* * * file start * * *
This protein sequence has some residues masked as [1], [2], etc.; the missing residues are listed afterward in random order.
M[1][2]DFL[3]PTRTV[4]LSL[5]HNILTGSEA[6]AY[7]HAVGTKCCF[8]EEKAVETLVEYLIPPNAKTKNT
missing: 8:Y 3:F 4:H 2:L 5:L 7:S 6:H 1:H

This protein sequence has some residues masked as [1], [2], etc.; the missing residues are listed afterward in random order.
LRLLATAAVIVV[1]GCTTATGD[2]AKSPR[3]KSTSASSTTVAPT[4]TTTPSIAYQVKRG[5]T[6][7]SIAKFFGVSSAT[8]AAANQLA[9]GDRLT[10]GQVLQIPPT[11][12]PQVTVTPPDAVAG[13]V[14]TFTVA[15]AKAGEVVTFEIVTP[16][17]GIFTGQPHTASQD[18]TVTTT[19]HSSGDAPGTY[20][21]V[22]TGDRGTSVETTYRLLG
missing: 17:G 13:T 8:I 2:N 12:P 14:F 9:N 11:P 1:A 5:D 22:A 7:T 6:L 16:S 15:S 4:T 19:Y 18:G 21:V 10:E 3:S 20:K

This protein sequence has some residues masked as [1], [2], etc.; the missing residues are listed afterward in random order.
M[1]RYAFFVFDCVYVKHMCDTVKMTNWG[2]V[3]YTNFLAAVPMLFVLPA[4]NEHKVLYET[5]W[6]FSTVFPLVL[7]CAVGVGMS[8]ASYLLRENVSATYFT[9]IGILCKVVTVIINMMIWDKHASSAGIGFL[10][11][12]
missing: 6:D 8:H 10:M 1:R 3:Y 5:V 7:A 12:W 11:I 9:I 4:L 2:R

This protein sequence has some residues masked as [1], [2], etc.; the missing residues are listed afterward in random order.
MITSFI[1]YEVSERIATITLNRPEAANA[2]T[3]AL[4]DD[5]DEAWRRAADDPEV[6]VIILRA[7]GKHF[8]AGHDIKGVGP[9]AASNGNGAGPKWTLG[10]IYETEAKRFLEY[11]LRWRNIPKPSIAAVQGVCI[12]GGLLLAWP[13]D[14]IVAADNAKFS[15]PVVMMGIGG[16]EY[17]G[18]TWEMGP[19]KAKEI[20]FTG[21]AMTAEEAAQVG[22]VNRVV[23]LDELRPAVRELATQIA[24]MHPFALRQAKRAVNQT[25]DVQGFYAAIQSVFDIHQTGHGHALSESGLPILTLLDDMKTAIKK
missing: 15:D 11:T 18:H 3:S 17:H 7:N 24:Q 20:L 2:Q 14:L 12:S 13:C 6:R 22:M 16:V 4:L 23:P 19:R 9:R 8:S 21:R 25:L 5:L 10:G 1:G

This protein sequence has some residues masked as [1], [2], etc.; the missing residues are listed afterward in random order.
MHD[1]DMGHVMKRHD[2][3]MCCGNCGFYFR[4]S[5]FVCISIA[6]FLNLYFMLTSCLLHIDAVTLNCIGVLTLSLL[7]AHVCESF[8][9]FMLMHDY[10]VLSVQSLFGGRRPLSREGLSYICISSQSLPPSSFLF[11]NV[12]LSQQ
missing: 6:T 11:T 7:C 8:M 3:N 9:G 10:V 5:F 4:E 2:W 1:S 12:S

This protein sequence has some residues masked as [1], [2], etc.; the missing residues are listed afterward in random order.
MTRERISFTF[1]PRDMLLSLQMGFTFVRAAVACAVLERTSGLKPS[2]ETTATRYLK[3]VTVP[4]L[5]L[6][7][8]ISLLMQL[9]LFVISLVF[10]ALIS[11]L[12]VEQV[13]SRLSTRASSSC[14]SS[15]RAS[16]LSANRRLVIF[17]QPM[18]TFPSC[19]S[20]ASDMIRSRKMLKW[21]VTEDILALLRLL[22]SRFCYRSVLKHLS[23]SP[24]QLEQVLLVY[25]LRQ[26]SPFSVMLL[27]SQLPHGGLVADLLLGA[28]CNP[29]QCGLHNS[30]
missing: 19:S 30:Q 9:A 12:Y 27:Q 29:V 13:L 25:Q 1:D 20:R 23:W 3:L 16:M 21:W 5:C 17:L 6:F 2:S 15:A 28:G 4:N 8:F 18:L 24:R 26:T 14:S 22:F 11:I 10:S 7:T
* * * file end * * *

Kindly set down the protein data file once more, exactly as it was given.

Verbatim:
This protein sequence has some residues masked as [1], [2], etc.; the missing residues are listed afterward in random order.
M[1][2]DFL[3]PTRTV[4]LSL[5]HNILTGSEA[6]AY[7]HAVGTKCCF[8]EEKAVETLVEYLIPPNAKTKNT
missing: 8:Y 3:F 4:H 2:L 5:L 7:S 6:H 1:H

This protein sequence has some residues masked as [1], [2], etc.; the missing residues are listed afterward in random order.
LRLLATAAVIVV[1]GCTTATGD[2]AKSPR[3]KSTSASSTTVAPT[4]TTTPSIAYQVKRG[5]T[6][7]SIAKFFGVSSAT[8]AAANQLA[9]GDRLT[10]GQVLQIPPT[11][12]PQVTVTPPDAVAG[13]V[14]TFTVA[15]AKAGEVVTFEIVTP[16][17]GIFTGQPHTASQD[18]TVTTT[19]HSSGDAPGTY[20][21]V[22]TGDRGTSVETTYRLLG
missing: 17:G 13:T 8:I 2:N 12:P 14:F 9:N 11:P 1:A 5:D 22:A 7:T 6:L 16:S 15:S 4:T 19:Y 18:G 21:V 10:E 3:S 20:K

This protein sequence has some residues masked as [1], [2], etc.; the missing residues are listed afterward in random order.
M[1]RYAFFVFDCVYVKHMCDTVKMTNWG[2]V[3]YTNFLAAVPMLFVLPA[4]NEHKVLYET[5]W[6]FSTVFPLVL[7]CAVGVGMS[8]ASYLLRENVSATYFT[9]IGILCKVVTVIINMMIWDKHASSAGIGFL[10][11][12]
missing: 6:D 8:H 10:M 1:R 3:Y 5:V 7:A 12:W 11:I 9:I 4:L 2:R

This protein sequence has some residues masked as [1], [2], etc.; the missing residues are listed afterward in random order.
MITSFI[1]YEVSERIATITLNRPEAANA[2]T[3]AL[4]DD[5]DEAWRRAADDPEV[6]VIILRA[7]GKHF[8]AGHDIKGVGP[9]AASNGNGAGPKWTLG[10]IYETEAKRFLEY[11]LRWRNIPKPSIAAVQGVCI[12]GGLLLAWP[13]D[14]IVAADNAKFS[15]PVVMMGIGG[16]EY[17]G[18]TWEMGP[19]KAKEI[20]FTG[21]AMTAEEAAQVG[22]VNRVV[23]LDELRPAVRELATQIA[24]MHPFALRQAKRAVNQT[25]DVQGFYAAIQSVFDIHQTGHGHALSESGLPILTLLDDMKTAIKK
missing: 15:D 11:T 18:H 3:S 17:H 7:N 24:Q 20:L 2:Q 14:L 12:S 13:C 6:R 22:M 16:V 4:L 23:P 19:R 9:R 8:S 21:R 25:L 5:L 10:G 1:G

This protein sequence has some residues masked as [1], [2], etc.; the missing residues are listed afterward in random order.
MHD[1]DMGHVMKRHD[2][3]MCCGNCGFYFR[4]S[5]FVCISIA[6]FLNLYFMLTSCLLHIDAVTLNCIGVLTLSLL[7]AHVCESF[8][9]FMLMHDY[10]VLSVQSLFGGRRPLSREGLSYICISSQSLPPSSFLF[11]NV[12]LSQQ
missing: 6:T 11:T 7:C 8:M 3:N 9:G 10:V 5:F 4:E 2:W 1:S 12:S

This protein sequence has some residues masked as [1], [2], etc.; the missing residues are listed afterward in random order.
MTRERISFTF[1]PRDMLLSLQMGFTFVRAAVACAVLERTSGLKPS[2]ETTATRYLK[3]VTVP[4]L[5]L[6][7][8]ISLLMQL[9]LFVISLVF[10]ALIS[11]L[12]VEQV[13]SRLSTRASSSC[14]SS[15]RAS[16]LSANRRLVIF[17]QPM[18]TFPSC[19]S[20]ASDMIRSRKMLKW[21]VTEDILALLRLL[22]SRFCYRSVLKHLS[23]SP[24]QLEQVLLVY[25]LRQ[26]SPFSVMLL[27]SQLPHGGLVADLLLGA[28]CNP[29]QCGLHNS[30]
missing: 19:S 30:Q 9:A 12:Y 27:Q 29:V 13:L 25:Q 1:D 20:R 23:W 3:L 16:M 21:W 5:C 17:L 6:F 2:S 15:A 28:G 4:N 8:F 18:L 24:R 26:T 14:S 22:F 11:I 10:S 7:T